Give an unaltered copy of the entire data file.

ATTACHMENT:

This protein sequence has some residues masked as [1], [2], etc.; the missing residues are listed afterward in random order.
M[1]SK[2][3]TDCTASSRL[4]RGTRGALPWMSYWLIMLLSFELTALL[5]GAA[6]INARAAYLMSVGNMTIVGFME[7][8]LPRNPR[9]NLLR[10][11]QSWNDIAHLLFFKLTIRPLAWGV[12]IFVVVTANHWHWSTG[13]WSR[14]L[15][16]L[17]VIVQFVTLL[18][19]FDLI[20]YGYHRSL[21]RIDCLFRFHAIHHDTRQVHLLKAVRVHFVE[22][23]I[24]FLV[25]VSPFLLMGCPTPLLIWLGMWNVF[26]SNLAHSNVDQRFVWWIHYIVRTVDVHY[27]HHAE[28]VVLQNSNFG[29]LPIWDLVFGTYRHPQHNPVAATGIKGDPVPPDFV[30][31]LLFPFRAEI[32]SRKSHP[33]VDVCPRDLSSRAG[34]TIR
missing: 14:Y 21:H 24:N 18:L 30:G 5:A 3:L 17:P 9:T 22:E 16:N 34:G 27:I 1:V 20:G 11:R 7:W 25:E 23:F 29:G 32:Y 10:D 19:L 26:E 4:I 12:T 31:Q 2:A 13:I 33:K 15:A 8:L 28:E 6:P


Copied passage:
This protein sequence has some residues masked as [1], [2], etc.; the missing residues are listed afterward in random order.
M[1]SK[2][3]TDCTASSRL[4]RGTRGALPWMSYWLIMLLSFELTALL[5]GAA[6]INARAAYLMSVGNMTIVGFME[7][8]LPRNPR[9]NLLR[10][11]QSWNDIAHLLFFKLTIRPLAWGV[12]IFVVVTANHWHWSTG[13]WSR[14]L[15][16]L[17]VIVQFVTLL[18][19]FDLI[20]YGYHRSL[21]RIDCLFRFHAIHHDTRQVHLLKAVRVHFVE[22][23]I[24]FLV[25]VSPFLLMGCPTPLLIWLGMWNVF[26]SNLAHSNVDQRFVWWIHYIVRTVDVHY[27]HHAE[28]VVLQNSNFG[29]LPIWDLVFGTYRHPQHNPVAATGIKGDPVPPDFV[30][31]LLFPFRAEI[32]SRKSHP[33]VDVCPRDLSSRAG[34]TIR
missing: 14:Y 21:H 24:N 18:L 30:G 5:A 3:L 17:P 9:T 22:E 16:N 34:G 27:I 1:V 20:G 11:R 7:W 25:E 23:F 29:G 32:Y 10:D 19:L 26:E 4:I 12:T 31:Q 2:A 13:I 33:K 15:A 8:L 28:E 6:P